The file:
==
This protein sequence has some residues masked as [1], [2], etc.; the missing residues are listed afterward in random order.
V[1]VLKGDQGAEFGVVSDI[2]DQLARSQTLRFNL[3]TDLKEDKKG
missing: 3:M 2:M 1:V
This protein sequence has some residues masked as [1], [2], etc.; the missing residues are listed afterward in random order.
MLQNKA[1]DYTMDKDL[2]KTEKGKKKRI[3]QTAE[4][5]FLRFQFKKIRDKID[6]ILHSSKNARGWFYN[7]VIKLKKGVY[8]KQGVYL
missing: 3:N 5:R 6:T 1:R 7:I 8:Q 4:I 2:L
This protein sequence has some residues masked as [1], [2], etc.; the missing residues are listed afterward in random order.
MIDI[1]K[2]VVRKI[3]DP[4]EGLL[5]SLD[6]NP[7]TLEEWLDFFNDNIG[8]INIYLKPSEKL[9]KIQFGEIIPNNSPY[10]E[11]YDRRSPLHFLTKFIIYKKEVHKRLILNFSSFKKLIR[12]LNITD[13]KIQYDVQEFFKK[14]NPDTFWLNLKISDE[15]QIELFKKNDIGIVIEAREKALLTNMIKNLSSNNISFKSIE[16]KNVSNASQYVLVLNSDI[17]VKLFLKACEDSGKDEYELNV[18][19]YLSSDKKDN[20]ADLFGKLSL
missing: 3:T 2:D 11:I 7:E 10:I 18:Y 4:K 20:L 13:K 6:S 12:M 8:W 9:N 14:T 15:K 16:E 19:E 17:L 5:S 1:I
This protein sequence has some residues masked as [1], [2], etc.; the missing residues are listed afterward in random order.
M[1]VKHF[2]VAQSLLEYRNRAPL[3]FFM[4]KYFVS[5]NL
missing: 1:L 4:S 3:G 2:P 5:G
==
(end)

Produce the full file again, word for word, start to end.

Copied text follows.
This protein sequence has some residues masked as [1], [2], etc.; the missing residues are listed afterward in random order.
V[1]VLKGDQGAEFGVVSDI[2]DQLARSQTLRFNL[3]TDLKEDKKG
missing: 3:M 2:M 1:V
This protein sequence has some residues masked as [1], [2], etc.; the missing residues are listed afterward in random order.
MLQNKA[1]DYTMDKDL[2]KTEKGKKKRI[3]QTAE[4][5]FLRFQFKKIRDKID[6]ILHSSKNARGWFYN[7]VIKLKKGVY[8]KQGVYL
missing: 3:N 5:R 6:T 1:R 7:I 8:Q 4:I 2:L
This protein sequence has some residues masked as [1], [2], etc.; the missing residues are listed afterward in random order.
MIDI[1]K[2]VVRKI[3]DP[4]EGLL[5]SLD[6]NP[7]TLEEWLDFFNDNIG[8]INIYLKPSEKL[9]KIQFGEIIPNNSPY[10]E[11]YDRRSPLHFLTKFIIYKKEVHKRLILNFSSFKKLIR[12]LNITD[13]KIQYDVQEFFKK[14]NPDTFWLNLKISDE[15]QIELFKKNDIGIVIEAREKALLTNMIKNLSSNNISFKSIE[16]KNVSNASQYVLVLNSDI[17]VKLFLKACEDSGKDEYELNV[18][19]YLSSDKKDN[20]ADLFGKLSL
missing: 3:T 2:D 11:I 7:E 10:I 18:Y 4:K 20:L 13:K 6:S 12:M 8:W 9:N 14:T 15:K 16:E 19:E 17:L 5:S 1:I
This protein sequence has some residues masked as [1], [2], etc.; the missing residues are listed afterward in random order.
M[1]VKHF[2]VAQSLLEYRNRAPL[3]FFM[4]KYFVS[5]NL
missing: 1:L 4:S 3:G 2:P 5:G